Juggling identities in Gokarna

Juggling identities in Gokarna
A priest on his way to the temple via the Om beach

'Schizophrenic' Gokarna, with its devotee-encrusted temples and its trippy hippie beaches, is all about co-existence

Raji Sunderkrishnan
July 10 , 2014
07 Min Read

The temple bells toll in the distance. “What a trendy bikini,” I think, as two girls walk past, suddenly rendering my swimsuit woefully out-of-fashion. Nearing sunset, the sea now resembles molten lava. I hear the yoga mat being dusted. I look up to see its owner — a middle-aged Caucasian with long, shocking-white hair and beard, sporting rudraksha beads, tanned like a carrot from the sun — done with his yoga for the day. My mobile rings — my auto’s arrived to pick me up; if I want to see the evening aarti, I’d need to leave right away. I polish off the last slice of my Hawaiian pizza and slurp down my fruit punch. Half an hour later, I join a snaking queue at the crowded Mahabaleshwara temple. The heady fragrance of jasmine fills the air, occasionally mixed with the stench of cow dung, as cows sporadically relieve themselves. Suddenly, the bells toll louder, and the queue begins to frantically compress and shove; the door to the sanctum has just been opened.

A couple of days ago, driving into Gokarna, the highway gradually narrowed until my car got stuck trying to enter a crowded, one-car-width road. As I inched ahead, panic-stricken, the human tide parted to make way, squeezing between my car and open gutters on either side of the road. I was afraid somebody would fall in or that another vehicle would come along. The road did slightly widen after a while. Another vehicle did drive past. Gutters continued lining the road. The swarm of people remained. Yet, we all squeezed in to fit into that road. That’s what Gokarna is all about — coexistence.

By the time I drove on, took an incredibly difficult turn into an even narrower road to my guesthouse, slipped on omnipresent cow dung, and almost fell into a gutter, I was ready to leave. I only stayed because I was too scared to drive out again. Yet, here I was, a couple of days later, seasonedly squeezing myself, walking between a car and the dreaded gutter, making way for somebody else’s arrival into Gokarna.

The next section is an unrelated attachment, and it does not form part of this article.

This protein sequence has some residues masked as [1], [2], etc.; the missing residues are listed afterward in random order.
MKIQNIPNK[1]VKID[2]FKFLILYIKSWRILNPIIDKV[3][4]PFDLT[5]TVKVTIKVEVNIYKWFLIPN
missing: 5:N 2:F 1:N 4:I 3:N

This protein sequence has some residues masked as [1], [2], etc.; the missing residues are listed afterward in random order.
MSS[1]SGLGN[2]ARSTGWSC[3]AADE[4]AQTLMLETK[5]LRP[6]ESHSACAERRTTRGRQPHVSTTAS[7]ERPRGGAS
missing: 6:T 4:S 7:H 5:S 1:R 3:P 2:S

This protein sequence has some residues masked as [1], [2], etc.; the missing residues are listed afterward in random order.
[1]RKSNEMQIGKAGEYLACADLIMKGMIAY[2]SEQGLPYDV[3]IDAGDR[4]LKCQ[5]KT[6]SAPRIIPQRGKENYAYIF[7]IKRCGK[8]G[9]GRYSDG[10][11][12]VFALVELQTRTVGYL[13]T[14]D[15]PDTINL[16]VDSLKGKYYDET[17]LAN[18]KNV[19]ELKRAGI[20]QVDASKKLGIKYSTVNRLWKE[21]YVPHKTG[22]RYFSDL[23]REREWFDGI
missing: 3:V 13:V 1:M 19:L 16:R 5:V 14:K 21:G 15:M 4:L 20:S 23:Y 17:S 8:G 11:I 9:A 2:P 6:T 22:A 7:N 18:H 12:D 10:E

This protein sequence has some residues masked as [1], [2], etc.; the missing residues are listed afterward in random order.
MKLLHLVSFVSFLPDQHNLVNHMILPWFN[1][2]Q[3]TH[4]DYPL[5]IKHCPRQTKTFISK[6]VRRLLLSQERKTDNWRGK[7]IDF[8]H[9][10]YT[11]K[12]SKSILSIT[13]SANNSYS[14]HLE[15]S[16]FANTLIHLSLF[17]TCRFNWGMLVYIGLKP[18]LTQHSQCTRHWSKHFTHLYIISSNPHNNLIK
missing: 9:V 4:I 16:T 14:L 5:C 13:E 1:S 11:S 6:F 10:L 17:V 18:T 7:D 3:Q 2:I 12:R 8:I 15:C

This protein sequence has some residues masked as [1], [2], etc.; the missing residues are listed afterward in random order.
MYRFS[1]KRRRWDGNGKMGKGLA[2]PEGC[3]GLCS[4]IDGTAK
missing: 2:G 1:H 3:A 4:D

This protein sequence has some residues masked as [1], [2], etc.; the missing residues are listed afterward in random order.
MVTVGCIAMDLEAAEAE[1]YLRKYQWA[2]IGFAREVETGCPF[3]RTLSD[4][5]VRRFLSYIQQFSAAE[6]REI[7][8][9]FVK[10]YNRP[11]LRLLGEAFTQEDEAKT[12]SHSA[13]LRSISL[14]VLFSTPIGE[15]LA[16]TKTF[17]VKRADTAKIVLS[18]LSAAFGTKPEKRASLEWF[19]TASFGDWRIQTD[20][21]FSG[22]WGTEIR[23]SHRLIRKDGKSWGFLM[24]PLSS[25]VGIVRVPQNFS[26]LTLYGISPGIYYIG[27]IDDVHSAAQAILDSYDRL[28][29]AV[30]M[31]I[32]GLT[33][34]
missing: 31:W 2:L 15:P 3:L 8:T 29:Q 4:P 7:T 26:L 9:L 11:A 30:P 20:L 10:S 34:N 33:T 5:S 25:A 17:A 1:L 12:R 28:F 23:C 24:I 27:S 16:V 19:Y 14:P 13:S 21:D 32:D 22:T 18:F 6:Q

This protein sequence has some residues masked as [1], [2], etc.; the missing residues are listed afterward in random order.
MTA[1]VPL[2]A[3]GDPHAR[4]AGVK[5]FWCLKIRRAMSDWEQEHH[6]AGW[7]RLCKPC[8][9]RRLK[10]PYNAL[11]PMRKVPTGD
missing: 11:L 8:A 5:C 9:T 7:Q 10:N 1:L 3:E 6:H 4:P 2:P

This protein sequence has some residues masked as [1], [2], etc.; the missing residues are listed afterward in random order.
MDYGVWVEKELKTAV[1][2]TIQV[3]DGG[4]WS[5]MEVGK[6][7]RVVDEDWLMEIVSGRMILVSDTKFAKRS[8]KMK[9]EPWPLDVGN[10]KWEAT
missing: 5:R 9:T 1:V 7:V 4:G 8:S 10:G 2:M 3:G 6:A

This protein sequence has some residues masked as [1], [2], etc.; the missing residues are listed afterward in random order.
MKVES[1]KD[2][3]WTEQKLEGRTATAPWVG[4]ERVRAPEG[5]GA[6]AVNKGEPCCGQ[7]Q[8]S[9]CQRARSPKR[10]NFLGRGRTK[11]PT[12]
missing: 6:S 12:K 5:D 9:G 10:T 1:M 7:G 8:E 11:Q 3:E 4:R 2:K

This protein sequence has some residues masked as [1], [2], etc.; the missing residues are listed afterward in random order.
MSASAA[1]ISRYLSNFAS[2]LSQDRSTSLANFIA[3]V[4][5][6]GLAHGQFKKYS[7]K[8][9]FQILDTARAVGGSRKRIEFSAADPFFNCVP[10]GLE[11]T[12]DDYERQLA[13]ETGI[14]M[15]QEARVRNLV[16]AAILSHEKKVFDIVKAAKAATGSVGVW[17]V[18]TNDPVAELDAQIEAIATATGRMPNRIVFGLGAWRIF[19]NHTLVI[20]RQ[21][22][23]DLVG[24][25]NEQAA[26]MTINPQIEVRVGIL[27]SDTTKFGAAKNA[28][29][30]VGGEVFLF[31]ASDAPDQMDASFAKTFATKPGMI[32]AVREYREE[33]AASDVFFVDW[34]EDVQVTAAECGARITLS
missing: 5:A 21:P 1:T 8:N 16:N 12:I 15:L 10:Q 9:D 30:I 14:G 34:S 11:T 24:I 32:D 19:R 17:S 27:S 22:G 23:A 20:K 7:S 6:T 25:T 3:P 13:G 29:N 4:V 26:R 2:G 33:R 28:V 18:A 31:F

If Gokarna were a person, it would’ve been dubbed schizophrenic; it has two facets — a pilgrimage centre drawing hordes of devotees, and beaches attracting equal droves of flower children. The town was a bastion of orthodox Brahmins until it began attracting non-Indian visitors seeking spirituality, yoga, and virgin beaches. Today, almost half the people seen in Gokarna are foreigners.

For most visitors, their holiday begins and ends at the beaches. Most pilgrims confine themselves to the temple town. Both are neatly separated by a series of hillocks. Only one beach straddles that gap — Gokarna beach. A short walk from the temple, this is where rituals for last rites are performed; Gokarna, aka Dakshin Kashi, is considered one of India’s seven holiest ‘places of salvation’. On the very same beach, you sometimes find beach bums who’ve strayed a bit too far from neighbouring Kudle beach, a part of the ‘beach Gokarna’ side. I, in fact, was attempting to straddle the divide in my own way — I’d chosen to stay in the town and visit the beaches from there.

Very little gives away the fact that Kudle beach is located in a temple town; tourists sun-bathe, play frescobol, canoe, swim in the clean, blue waters or idle in one of the many shacks. Om beach, on the other hand, is popular with pilgrims too, attracted by its shape — an inverted Om. This lends it an air of virtuous fun, preferred by families trying to avoid the possible culture-shock at Kudle beach. Boats moored here ferry people to Paradise and Half-moon beaches, whose camps and wild parties, disallowed nowadays, make Om and Kudle beaches seem tame in comparison.